The French garden has both aesthetic and symbolic ambitions. The gardens demonstrate what can be a triumph of order and culture over natural disorder.
French gardens are characterized by an open perspective, while maintaining an architectural style consisting of raised terraces, symmetrically arranged groves, manicured lawns and flowerbeds. Constructed in a unified layout, great thought was put into the materials and plants used, placement and style of sculptures and fountains.
French gardens were quite popular in the 16th century with the construction of the gardens of the Palais du Versailles and Vaur-le-Vicomte (France) by the famous landscape gardener André Le Notre.
The “Celestial Sphere” is the large, metal sculpture located at the Palais des Nations on the Cour d’honneur easily viewed both from the UN Cafeteria and upstairs in the Assembly Hall from the Salle des pas perdus. The Celestial Sphere was installed in 1939 to commemorate the 20th anniversary of the founding of the League of Nations and to honour the leadership of American President Woodrow Wilson (1856-1924), who received the 1919 Nobel Peace Prize for his role in establishing the League. The sculpture’s full name is “Celestial Sphere – Woodrow Wilson Memorial.”
The Celestial Sphere is the masterwork of Paul H. Manship (1885-1966), an American sculptor associated with the Art Deco style. Manship made the work in the United States in plaster components that were then shipped to the Bruno Bearzi Fonderia in Florence, Italy, where the sculpture was cast and assembled.
The Palais des Nations was constructed beginning in 1929 and completed in 1938. Bruno Bearzi and two workmen came from Italy to install the Celestial Sphere. The task took about a week, beginning on 30 August 1939 and completed on 7 September 1939. Of course, during that week, on 1 September 1939, Germany invaded Poland, an event that even contemporaries recognized was the beginning of the Second World War. Bearzi and his colleagues completed their work before returning to Italy for the coming war.
The “Celestial Sphere,” as intended by the sculptor, has long been a symbol of international cooperation and the quest for world peace. Today it is one of the most readily recognized symbols of the United Nations and International Geneva.
The Celestial Sphere is in the ancient shape of an armillary sphere, long recognized in many cultures and traditions. It depicts the heavens as seen from Earth, with the constellations presented as cast bronze representations of figures from classical mythology. The Celestial Sphere was designed to rotate on an axis that is set on Polaris, the “North Star,” so that the movement of the stars as the sculpture rotates duplicates the movement of the stars in the sky as the Earth rotates.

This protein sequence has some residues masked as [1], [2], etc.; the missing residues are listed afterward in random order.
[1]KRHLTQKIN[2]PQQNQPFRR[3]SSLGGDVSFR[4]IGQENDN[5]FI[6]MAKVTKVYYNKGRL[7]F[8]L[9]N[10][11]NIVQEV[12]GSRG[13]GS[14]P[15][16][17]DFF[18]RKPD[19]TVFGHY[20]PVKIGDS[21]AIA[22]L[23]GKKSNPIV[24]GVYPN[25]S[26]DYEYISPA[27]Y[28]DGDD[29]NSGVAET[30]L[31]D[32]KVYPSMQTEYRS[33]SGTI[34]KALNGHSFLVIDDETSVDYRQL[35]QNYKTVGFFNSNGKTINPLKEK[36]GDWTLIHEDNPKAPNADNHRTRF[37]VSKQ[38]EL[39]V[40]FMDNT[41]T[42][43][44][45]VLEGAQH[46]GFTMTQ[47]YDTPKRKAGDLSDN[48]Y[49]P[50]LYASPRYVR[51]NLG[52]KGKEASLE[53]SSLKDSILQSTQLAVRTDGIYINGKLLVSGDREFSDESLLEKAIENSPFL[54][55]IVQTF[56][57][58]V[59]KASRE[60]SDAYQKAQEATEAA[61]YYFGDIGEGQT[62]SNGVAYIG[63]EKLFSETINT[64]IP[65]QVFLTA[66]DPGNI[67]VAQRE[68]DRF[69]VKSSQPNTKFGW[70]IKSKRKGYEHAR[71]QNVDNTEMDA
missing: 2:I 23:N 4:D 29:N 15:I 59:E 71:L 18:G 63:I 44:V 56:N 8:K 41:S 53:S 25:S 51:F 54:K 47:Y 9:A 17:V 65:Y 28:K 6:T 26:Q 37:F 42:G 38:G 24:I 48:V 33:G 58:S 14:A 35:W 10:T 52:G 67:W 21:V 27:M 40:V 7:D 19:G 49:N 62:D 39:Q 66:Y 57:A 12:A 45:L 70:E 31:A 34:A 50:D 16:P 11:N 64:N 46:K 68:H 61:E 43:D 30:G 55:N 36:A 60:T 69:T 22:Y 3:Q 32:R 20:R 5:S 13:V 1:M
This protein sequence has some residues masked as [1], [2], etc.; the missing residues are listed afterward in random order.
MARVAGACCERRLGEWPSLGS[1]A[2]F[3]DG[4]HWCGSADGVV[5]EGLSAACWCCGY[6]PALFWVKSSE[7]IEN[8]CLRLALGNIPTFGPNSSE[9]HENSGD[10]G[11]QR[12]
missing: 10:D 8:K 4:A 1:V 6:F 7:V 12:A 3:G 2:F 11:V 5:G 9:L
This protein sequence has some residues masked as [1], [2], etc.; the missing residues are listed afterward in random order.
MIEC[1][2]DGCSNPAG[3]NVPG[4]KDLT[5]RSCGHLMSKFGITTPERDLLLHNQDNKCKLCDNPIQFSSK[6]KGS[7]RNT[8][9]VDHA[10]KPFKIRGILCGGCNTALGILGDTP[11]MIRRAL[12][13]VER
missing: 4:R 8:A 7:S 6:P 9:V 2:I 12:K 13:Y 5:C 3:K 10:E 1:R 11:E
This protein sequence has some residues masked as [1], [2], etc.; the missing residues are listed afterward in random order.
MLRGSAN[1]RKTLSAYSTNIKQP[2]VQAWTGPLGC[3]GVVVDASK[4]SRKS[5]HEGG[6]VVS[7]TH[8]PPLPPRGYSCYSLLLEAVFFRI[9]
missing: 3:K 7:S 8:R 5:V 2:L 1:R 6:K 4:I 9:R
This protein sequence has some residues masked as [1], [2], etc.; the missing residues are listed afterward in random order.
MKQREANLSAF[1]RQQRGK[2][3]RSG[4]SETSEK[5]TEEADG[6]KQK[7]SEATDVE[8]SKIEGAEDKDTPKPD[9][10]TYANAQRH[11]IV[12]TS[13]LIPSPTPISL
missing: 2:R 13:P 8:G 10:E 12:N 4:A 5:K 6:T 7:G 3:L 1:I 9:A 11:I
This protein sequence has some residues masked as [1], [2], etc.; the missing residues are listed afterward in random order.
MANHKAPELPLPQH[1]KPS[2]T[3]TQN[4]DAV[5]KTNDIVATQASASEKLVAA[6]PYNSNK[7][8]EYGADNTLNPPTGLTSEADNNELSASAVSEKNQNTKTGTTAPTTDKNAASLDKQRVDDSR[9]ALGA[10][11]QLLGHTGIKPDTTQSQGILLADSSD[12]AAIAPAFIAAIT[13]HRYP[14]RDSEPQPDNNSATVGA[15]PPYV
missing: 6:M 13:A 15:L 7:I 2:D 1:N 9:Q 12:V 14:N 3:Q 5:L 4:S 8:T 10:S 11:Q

The restoration of the Celestial Sphere as a historic work of art harmonizes with the mission of the United Nations and with the motivation underlying the 2030 Agenda for Sustainable Development: Working for peace, rights and well-being. The preamble of the UN Charter identifies as its first goal “to save succeeding generations from the scourge of war.” The 2030 Agenda for Sustainable Development is the practical plan to accomplish many tasks that will together contribute to the realization of a peaceful world.
Any serious work of art is open to many interpretations. In using a celestial theme for a Woodrow Wilson Memorial for the headquarters of the League of Nations, surely Manship was inviting all of us to cast our eyes to the stars and aspire for world peace. World peace cannot be simply achieved in 1919 with the creation of the League of Nations or in 1945 with the creation of the United Nations. It is something that humanity must work toward every day. The Celestial Sphere is a symbol to be embraced by all who work for the UN or for International Geneva and by all around the world who hope for the UN’s success. Perhaps as a symbol and a work of art it conveys ideas that are even beyond expression in words.
The restoration of the “Celestial Sphere” is made possible by the generosity of a private donor. Rules established by the General Assembly preclude the UN from using its general funds to acquire art or to repair it. Funds have been raised for limited repairs over the years, this will be the first complete conservation program for the Celestial Sphere in its almost 80 years of existence.
The Celestial Sphere Restoration Project is complex. Engineering and art preservation evaluations have been completed. The project embraces not only the conservation of the sculpture itself, but also the restoration of the reflecting pool, installation of lighting and the redesign of the landscaping around the sculpture. Many people know that the Celestial Sphere rotated when it was first installed. The rotating mechanism was idled during the Second World War and never again worked well. It was disabled decades ago. The current project intends to restore the sculpture’s capacity to rotate.